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HowTo Configure Swap with a Swap File for a Linux System

Your applications consume memory. What happens when an application maxes out the memory pool available? It could destabilize your application and maybe your system.

This situation is resolved by setting aside harddrive space to serve as a "swap disk". This allows the operating system to artificially increase the RAM avialable to that application. Remember though, that swap space is not a replacement for RAM. If the system continually runs out of RAM, you don't have enough RAM (or something else is wrong). Swap is "emergency memory".

Swap disk? Swap file? Swap partition?

If you control your own build or installation process for a system, simply ensure you have adequate swap configured as a partition during that process. Almost all linuxes come with slick installation wizards now. And many/most distributions create a swap partition for you. A partition is a dedicated chunk of disk space that does nothing but swap operations. This is the most efficient swap type.

The purpose of this document, though, is to configure swap after a system has been provisioned or to configure swap after it was determined that the swap you do have is not enough. For example, many VPS cloud instances do not deploy instances that have swap already created. It's up to you to configure that or create a swap file after the fact.

You can adjust your partitions after the fact using LVM, but it is much simpler to use a swap file instead. What is a swap file? It's a file, on the file system, that acts as a dedicated chunk of storage. In the past, swap files were terribly inefficient, but now... they approach the performance of normal dedicated swap partitions.

Hey wait! Maybe I have swap already?

Open up a terminal and type this...

free -h

This is what I see on one of my systems...

              total        used        free      shared  buff/cache   available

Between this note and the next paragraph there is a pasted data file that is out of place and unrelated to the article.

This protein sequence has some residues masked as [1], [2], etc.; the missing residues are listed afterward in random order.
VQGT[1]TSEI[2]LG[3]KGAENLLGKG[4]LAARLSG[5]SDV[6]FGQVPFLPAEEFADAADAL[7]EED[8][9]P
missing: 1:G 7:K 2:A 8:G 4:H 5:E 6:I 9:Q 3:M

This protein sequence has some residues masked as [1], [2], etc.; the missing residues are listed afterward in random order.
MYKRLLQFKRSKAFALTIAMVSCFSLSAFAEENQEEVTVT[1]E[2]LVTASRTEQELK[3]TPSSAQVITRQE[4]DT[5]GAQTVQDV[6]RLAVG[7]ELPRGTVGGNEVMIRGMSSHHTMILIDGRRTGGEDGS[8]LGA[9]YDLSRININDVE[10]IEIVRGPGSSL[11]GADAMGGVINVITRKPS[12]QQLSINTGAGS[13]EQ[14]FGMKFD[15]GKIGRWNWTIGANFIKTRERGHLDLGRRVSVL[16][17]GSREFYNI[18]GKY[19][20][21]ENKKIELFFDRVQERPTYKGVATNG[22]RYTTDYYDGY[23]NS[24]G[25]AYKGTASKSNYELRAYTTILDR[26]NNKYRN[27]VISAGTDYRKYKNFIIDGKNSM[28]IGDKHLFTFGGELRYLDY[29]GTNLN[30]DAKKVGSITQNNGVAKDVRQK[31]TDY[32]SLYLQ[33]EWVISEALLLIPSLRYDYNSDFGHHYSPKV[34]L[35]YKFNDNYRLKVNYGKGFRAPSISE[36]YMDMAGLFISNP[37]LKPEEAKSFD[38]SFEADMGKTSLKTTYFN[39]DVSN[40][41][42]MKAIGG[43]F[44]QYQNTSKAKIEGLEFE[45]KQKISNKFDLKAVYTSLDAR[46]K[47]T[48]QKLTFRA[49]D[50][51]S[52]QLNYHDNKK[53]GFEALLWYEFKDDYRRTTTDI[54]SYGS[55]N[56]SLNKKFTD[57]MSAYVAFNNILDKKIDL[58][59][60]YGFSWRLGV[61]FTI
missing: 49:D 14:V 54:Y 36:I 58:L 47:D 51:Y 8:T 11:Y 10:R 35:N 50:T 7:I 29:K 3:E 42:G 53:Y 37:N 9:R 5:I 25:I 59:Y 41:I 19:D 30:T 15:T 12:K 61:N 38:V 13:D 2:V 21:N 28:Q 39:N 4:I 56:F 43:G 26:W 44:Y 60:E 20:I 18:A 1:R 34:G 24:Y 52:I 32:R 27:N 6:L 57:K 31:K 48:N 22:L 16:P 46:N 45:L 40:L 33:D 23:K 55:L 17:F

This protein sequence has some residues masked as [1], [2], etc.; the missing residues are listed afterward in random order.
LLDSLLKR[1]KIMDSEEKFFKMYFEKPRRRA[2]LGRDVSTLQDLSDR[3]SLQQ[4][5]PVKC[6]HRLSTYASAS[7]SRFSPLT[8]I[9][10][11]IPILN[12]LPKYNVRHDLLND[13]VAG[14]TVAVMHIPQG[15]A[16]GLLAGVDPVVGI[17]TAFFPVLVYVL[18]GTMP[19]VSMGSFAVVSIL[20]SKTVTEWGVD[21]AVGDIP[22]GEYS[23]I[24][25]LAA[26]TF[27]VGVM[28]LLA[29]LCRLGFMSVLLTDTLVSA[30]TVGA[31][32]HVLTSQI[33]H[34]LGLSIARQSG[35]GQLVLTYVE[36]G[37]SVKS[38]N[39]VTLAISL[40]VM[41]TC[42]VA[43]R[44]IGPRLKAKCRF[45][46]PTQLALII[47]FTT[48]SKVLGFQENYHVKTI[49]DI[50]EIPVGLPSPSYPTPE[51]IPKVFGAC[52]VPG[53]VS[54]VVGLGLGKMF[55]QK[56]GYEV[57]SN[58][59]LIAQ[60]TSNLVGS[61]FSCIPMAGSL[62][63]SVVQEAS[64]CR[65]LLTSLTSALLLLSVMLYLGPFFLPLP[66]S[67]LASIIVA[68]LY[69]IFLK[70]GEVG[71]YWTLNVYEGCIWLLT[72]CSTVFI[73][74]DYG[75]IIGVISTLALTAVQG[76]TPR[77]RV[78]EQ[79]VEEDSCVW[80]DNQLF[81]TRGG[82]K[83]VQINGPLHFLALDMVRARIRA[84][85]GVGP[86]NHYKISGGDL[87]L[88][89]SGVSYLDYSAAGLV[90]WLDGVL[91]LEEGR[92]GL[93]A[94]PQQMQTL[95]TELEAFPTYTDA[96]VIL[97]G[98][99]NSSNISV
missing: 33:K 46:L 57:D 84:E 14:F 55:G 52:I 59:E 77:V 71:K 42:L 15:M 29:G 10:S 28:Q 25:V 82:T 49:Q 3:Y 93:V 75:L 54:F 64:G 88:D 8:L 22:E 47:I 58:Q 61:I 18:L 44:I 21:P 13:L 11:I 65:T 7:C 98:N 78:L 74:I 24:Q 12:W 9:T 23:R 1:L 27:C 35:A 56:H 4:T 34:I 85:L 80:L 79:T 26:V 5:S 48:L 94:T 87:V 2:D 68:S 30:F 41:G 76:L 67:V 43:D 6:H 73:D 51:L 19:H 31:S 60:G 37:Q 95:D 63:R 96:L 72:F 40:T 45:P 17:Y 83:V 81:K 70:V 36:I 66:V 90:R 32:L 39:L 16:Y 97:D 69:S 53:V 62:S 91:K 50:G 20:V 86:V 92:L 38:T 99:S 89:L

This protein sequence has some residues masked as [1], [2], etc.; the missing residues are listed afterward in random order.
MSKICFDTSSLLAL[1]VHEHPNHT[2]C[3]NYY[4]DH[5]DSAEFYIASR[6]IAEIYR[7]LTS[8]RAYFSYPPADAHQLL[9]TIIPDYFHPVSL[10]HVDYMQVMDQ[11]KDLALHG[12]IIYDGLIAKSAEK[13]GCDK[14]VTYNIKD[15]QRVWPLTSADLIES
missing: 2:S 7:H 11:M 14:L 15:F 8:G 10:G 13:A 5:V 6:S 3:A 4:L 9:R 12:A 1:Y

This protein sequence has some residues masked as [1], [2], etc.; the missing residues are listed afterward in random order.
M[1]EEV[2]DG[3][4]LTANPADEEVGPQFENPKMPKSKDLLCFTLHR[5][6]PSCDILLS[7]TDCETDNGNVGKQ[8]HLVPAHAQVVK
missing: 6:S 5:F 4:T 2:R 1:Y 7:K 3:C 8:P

Mem:           2.0G        485M        113M        276K        1.4G        1.3G
Swap:          3.9G         11M        3.9G

Ah ha! I have swap already, and twice the size of my RAM. I should be good to go. But maybe it didn't exist at all or was too small! If so, read on.

Decision time. How much space to allocate?

I.e., how big of a swap file to I create?

Here's the general advice:

  • Do you have far too little RPM? Buy more RAM
  • Do you have a relative small amount of RAM? A swap file sized 2x RAM should be sufficient.
  • Do you have an overwelming large amount of RAM? 1x RAM or even less is adequate. Note: You need to really test this scenario - YMMV.
  • Are you somewhere in the middle, or aren't sure? 2x RAM

I will show you how to implement a couple options...

Creating a swap file and enabling it is easy:

# As root...
sudo su -

# Size will be TOTAL_MEM * bs
#bs=256  # 1/4 times the size of RAM (1024/4 * 1)
#bs=512  # 1/2 times the size of RAM (1024/2 * 1)
#bs=1024 # One times the size of RAM (1024   * 1)
#bs=1536 # 1.5 times the size of RAM (1024   * 1.5)
bs=2048 # Twice the size of RAM (1024 * 2) -- recommended if in doubt

# Create a swapfile - it can take a bit to finish - be patient
TOTAL_MEM=$(free -k|grep Mem|awk '{print $2}')
dd if=/dev/zero of=/swapfile bs=$bs count=$TOTAL_MEM
chmod 0600 /swapfile

# Turn that file into a file formatted to be swap
mkswap /swapfile

# Turn it on
swapon /swapfile

# You can see it running with a "swapon -s" or "free" command
free -h

# Enable even after reboot
cp -a /etc/fstab /etc/fstab.mybackup # backup your fstab file
echo '/swapfile swap swap defaults 0 0' >> /etc/fstab
cat /etc/fstab # double check your fstab file looks fine

That's it! Good luck.

Please send comments and feedback to t0dd@protonmail.com


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